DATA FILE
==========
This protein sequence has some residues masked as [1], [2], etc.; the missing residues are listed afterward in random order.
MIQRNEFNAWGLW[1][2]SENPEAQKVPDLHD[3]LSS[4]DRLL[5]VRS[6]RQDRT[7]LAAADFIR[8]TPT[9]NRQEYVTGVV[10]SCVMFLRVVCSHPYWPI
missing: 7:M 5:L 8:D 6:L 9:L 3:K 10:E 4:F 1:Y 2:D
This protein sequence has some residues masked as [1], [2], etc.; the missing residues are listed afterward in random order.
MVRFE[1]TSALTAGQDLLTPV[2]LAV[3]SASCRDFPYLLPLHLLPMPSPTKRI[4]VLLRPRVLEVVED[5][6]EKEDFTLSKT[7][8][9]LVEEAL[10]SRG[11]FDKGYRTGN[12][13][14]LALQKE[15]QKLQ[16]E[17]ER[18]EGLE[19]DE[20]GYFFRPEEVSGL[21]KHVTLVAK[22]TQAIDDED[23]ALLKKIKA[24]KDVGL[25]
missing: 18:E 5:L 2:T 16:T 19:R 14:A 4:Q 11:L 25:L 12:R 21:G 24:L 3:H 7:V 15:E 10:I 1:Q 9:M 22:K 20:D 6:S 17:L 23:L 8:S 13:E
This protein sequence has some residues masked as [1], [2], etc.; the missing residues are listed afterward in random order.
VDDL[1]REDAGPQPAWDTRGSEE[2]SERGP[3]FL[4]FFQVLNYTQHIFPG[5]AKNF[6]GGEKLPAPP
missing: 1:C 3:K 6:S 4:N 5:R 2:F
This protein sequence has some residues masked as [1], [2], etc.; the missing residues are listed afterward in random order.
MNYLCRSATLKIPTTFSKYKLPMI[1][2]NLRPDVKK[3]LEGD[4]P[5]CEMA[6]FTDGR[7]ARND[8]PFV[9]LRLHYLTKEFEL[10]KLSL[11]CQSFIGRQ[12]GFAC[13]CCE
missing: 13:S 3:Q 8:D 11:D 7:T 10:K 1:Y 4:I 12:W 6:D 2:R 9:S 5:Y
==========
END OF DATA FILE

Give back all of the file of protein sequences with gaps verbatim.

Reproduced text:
This protein sequence has some residues masked as [1], [2], etc.; the missing residues are listed afterward in random order.
MIQRNEFNAWGLW[1][2]SENPEAQKVPDLHD[3]LSS[4]DRLL[5]VRS[6]RQDRT[7]LAAADFIR[8]TPT[9]NRQEYVTGVV[10]SCVMFLRVVCSHPYWPI
missing: 7:M 5:L 8:D 6:L 9:L 3:K 10:E 4:F 1:Y 2:D
This protein sequence has some residues masked as [1], [2], etc.; the missing residues are listed afterward in random order.
MVRFE[1]TSALTAGQDLLTPV[2]LAV[3]SASCRDFPYLLPLHLLPMPSPTKRI[4]VLLRPRVLEVVED[5][6]EKEDFTLSKT[7][8][9]LVEEAL[10]SRG[11]FDKGYRTGN[12][13][14]LALQKE[15]QKLQ[16]E[17]ER[18]EGLE[19]DE[20]GYFFRPEEVSGL[21]KHVTLVAK[22]TQAIDDED[23]ALLKKIKA[24]KDVGL[25]
missing: 18:E 5:L 2:T 16:T 19:R 14:A 4:Q 11:L 25:L 12:R 21:G 24:L 3:H 7:V 15:E 10:I 1:Q 9:M 22:K 20:D 6:S 17:L 23:L 8:S 13:E
This protein sequence has some residues masked as [1], [2], etc.; the missing residues are listed afterward in random order.
VDDL[1]REDAGPQPAWDTRGSEE[2]SERGP[3]FL[4]FFQVLNYTQHIFPG[5]AKNF[6]GGEKLPAPP
missing: 1:C 3:K 6:S 4:N 5:R 2:F
This protein sequence has some residues masked as [1], [2], etc.; the missing residues are listed afterward in random order.
MNYLCRSATLKIPTTFSKYKLPMI[1][2]NLRPDVKK[3]LEGD[4]P[5]CEMA[6]FTDGR[7]ARND[8]PFV[9]LRLHYLTKEFEL[10]KLSL[11]CQSFIGRQ[12]GFAC[13]CCE
missing: 13:S 3:Q 8:D 11:D 7:T 10:K 1:Y 4:I 12:W 6:D 2:R 9:S 5:Y